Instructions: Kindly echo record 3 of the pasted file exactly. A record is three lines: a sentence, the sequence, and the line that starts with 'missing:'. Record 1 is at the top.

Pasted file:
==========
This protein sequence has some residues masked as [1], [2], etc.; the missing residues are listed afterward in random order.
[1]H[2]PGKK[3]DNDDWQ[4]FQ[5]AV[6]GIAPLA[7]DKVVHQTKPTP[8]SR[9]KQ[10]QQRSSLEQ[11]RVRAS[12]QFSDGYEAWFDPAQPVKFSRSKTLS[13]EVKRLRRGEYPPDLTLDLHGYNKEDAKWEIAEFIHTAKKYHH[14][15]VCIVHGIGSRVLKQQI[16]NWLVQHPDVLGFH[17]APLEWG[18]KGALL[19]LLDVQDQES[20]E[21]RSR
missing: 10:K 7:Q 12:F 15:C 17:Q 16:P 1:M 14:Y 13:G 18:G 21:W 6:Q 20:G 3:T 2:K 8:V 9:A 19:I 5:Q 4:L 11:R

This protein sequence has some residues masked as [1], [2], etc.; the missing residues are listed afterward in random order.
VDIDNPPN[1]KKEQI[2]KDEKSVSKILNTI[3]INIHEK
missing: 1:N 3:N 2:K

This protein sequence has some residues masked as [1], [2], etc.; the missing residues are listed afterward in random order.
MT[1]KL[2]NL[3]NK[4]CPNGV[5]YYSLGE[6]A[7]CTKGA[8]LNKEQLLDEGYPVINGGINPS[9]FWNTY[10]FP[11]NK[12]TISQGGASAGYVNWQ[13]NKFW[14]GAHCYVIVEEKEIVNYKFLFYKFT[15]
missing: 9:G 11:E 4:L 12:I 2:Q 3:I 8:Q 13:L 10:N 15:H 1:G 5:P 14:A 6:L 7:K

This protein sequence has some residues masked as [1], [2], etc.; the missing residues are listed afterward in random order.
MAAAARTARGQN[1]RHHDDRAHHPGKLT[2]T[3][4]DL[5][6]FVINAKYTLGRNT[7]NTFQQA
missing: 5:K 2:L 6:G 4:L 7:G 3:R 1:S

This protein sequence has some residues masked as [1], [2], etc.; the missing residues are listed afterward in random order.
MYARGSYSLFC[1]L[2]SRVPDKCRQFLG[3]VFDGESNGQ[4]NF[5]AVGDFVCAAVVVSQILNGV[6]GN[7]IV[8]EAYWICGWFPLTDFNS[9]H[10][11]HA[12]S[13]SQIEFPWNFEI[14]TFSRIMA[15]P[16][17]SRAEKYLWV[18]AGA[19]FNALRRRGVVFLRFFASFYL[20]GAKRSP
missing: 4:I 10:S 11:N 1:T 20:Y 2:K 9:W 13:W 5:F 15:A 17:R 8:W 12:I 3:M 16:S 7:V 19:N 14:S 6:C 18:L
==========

This protein sequence has some residues masked as [1], [2], etc.; the missing residues are listed afterward in random order.
MT[1]KL[2]NL[3]NK[4]CPNGV[5]YYSLGE[6]A[7]CTKGA[8]LNKEQLLDEGYPVINGGINPS[9]FWNTY[10]FP[11]NK[12]TISQGGASAGYVNWQ[13]NKFW[14]GAHCYVIVEEKEIVNYKFLFYKFT[15]
missing: 9:G 11:E 4:L 12:I 2:Q 3:I 8:Q 13:L 10:N 15:H 1:G 5:P 14:A 6:L 7:K